Emerson forms Human Centered Design Institute

Goal is to make process control technology easier to use.

10/08/2009


More than 50 new Device Dashboards from Emerson employ Human Centered Design principles to improve ease of use.  At-a-glance status and one-button shortcuts speed task completion for evaluating, diagnosing, and configuring field devices.

More than 50 new Device Dashboards from Emerson employ Human Centered Design principles to improve ease of use. At-a-glance status and one-button shortcuts speed task completion for evaluating, diagnosing, and configuring field devices.

Announcing its intention to "make process control technology easier to use," Emerson has formed the Human Centered Design Institute. The result of more than five years of customer work-practice analysis, new product development re-engineering, and organizational training, the internal organization's goal is to "bring about a significant improvement in ease-of-use and workforce productivity," according to Peter Zornio, chief strategic officer at Emerson.

Over the past 40 years, says Zornio, "industry has invested almost exclusively in feature and technology enhancement, instead of designing around how people actually use the technology. We believe it's time technology began serving people, instead of the other way around."

Human centered design is a multi-disciplined science. Intensive observational research, usability testing and heuristics analysis are key elements of the practice. These provide the insight to blend the disciplines of industrial, graphical, and human interface design into products that are easier to use.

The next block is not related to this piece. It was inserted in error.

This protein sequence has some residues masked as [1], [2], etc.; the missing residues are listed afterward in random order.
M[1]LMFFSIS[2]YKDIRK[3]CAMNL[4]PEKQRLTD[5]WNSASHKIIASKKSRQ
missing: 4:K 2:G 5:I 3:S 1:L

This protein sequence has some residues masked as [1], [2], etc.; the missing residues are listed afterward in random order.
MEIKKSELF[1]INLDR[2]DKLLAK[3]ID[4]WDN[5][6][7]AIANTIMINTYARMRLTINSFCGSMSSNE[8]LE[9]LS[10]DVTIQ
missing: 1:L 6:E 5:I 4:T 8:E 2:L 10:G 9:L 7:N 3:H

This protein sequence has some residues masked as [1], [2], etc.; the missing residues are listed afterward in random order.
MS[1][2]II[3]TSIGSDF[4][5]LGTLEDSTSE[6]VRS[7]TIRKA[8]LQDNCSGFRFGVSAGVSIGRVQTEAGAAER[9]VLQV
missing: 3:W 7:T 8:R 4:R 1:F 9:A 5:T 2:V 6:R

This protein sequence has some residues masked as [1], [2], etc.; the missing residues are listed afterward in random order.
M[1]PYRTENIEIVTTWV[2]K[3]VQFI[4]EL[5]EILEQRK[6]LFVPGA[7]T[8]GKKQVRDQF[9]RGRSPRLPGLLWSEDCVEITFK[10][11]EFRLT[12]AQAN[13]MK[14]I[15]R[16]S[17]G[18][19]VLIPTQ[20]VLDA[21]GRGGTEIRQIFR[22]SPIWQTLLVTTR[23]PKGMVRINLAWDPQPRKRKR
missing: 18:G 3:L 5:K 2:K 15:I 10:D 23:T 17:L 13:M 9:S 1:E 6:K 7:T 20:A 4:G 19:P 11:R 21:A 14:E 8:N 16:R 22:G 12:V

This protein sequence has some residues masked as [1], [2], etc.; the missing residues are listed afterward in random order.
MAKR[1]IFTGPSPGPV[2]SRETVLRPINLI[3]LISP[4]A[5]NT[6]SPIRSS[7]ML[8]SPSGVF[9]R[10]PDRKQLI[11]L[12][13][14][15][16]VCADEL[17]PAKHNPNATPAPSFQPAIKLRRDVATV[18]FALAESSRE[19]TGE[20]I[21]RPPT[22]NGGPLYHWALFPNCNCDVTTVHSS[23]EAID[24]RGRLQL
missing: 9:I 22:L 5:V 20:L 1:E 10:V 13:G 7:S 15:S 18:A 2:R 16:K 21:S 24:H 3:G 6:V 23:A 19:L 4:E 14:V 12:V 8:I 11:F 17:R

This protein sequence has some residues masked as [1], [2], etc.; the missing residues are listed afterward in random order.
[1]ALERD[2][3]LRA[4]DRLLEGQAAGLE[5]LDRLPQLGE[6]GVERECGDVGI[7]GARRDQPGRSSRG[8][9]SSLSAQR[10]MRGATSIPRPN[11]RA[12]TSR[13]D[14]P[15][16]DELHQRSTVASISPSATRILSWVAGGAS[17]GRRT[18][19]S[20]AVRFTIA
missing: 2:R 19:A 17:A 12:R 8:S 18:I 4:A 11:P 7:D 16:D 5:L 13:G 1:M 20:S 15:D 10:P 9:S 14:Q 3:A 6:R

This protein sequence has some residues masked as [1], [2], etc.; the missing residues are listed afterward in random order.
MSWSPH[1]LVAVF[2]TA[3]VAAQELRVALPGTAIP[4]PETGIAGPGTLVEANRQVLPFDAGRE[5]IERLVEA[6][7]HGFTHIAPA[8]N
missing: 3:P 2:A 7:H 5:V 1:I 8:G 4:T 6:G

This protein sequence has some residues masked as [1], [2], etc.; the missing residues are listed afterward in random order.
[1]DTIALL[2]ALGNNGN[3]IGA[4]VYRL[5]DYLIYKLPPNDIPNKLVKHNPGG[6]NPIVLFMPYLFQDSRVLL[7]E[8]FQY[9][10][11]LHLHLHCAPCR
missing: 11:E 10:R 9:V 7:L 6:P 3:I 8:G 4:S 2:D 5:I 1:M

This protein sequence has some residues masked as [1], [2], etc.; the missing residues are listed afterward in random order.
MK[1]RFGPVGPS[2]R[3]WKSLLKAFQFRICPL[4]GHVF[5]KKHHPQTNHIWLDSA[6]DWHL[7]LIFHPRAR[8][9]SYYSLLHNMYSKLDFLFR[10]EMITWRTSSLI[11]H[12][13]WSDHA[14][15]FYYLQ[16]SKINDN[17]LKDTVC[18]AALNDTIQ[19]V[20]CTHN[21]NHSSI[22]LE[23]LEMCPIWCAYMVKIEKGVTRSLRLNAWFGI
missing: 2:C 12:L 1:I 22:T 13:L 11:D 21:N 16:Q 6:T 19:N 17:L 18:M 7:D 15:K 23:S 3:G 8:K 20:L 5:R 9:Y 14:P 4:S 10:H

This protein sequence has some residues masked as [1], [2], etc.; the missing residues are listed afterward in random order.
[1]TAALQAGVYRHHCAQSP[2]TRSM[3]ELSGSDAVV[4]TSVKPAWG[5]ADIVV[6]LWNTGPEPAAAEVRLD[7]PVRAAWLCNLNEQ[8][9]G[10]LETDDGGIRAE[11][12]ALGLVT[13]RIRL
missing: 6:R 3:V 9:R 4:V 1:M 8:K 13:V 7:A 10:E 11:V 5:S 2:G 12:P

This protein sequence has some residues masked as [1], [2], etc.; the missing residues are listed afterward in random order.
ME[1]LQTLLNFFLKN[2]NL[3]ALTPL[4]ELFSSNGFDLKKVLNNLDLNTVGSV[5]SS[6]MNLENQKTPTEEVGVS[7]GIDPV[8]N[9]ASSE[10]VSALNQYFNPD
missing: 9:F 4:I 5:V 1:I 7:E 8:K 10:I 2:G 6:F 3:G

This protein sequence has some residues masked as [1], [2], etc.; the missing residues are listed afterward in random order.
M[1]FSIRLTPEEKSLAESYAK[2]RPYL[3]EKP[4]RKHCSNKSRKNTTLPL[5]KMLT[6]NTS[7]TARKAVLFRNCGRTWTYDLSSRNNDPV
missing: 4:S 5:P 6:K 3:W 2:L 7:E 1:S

Human Centered Design techniques include rapid, low-fidelity prototyping, functional usability testing, and task-oriented prioritization of displays and functions.

Human Centered Design techniques include rapid, low-fidelity prototyping, functional usability testing, and task-oriented prioritization of displays and functions.

"Getting inside the heads of users, including how they interface with each other and the technologies, is the foundation of human centered design," said Duane Toavs, director of the institute. "We've been incubating this HCD process since the early days of our Smart Wireless designs some years ago, collaborating with Carnegie Melon University, a recognized leader in human interface and interaction with technology. CMU helped us set direction and get it started, leading to our staffing of this virtual Emerson Human Centered Design Institute [with] design teams for all of our brands."

Based on interviews with more than 100 customers, Emerson developed Personas and Stakeholder Maps, which help define the ecosystem of a plant, said Toavs. This includes how users interact with technology, and how the design of products affects their productivity. He said the products Emerson will introduce based on this and ongoing research "will make a profound difference in how people accomplish their tasks."

Chris Pacione, director of education at MAYA Design and LUMA Institute agrees. "We believe Emerson is uncovering an untapped resource that will lead to increased productivity throughout the process manufacturing industry....Emerson's investment in HCD represents a major commitment toward taming the complexity inherent in... new products."

Zornio says Emerson Process Management demonstrated its commitment to human centered design and reduced product complexity with the announcement of its new DeltaV S-series digital automation system hardware , and more than 50 new field device dashboards.


- Edited by Renee Robbins, senior editor
Control Engineering News Desk





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